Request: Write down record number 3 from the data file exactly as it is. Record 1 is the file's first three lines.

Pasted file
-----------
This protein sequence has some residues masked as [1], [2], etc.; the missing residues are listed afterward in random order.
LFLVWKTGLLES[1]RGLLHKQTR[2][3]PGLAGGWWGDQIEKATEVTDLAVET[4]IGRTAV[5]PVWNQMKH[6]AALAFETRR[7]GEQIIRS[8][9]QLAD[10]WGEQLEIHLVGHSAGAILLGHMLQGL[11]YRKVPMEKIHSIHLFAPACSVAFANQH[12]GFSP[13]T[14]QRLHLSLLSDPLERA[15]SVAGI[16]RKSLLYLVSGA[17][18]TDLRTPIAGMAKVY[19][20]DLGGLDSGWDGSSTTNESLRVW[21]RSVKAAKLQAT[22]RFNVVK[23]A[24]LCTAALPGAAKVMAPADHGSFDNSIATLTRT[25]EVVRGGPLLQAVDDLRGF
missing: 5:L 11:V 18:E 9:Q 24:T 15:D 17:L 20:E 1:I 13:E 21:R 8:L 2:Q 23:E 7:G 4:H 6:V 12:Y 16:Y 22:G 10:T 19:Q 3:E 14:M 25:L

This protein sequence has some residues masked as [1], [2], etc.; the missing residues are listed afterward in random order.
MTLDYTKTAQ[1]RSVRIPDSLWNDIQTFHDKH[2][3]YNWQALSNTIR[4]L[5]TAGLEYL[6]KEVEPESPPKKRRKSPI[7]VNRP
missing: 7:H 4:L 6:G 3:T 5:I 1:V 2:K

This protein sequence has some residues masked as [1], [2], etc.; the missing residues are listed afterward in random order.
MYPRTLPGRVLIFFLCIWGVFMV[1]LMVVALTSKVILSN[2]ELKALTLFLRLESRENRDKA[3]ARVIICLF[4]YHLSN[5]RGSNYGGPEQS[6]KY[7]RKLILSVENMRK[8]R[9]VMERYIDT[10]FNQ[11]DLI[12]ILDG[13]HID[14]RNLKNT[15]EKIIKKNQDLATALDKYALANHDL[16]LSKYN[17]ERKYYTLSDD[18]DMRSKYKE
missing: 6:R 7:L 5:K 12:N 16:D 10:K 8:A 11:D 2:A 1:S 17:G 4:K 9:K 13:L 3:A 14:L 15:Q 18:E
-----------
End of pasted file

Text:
This protein sequence has some residues masked as [1], [2], etc.; the missing residues are listed afterward in random order.
MYPRTLPGRVLIFFLCIWGVFMV[1]LMVVALTSKVILSN[2]ELKALTLFLRLESRENRDKA[3]ARVIICLF[4]YHLSN[5]RGSNYGGPEQS[6]KY[7]RKLILSVENMRK[8]R[9]VMERYIDT[10]FNQ[11]DLI[12]ILDG[13]HID[14]RNLKNT[15]EKIIKKNQDLATALDKYALANHDL[16]LSKYN[17]ERKYYTLSDD[18]DMRSKYKE
missing: 6:R 7:L 5:K 12:N 16:D 10:K 8:A 11:D 2:A 1:S 17:G 4:K 9:K 13:L 3:A 14:L 15:Q 18:E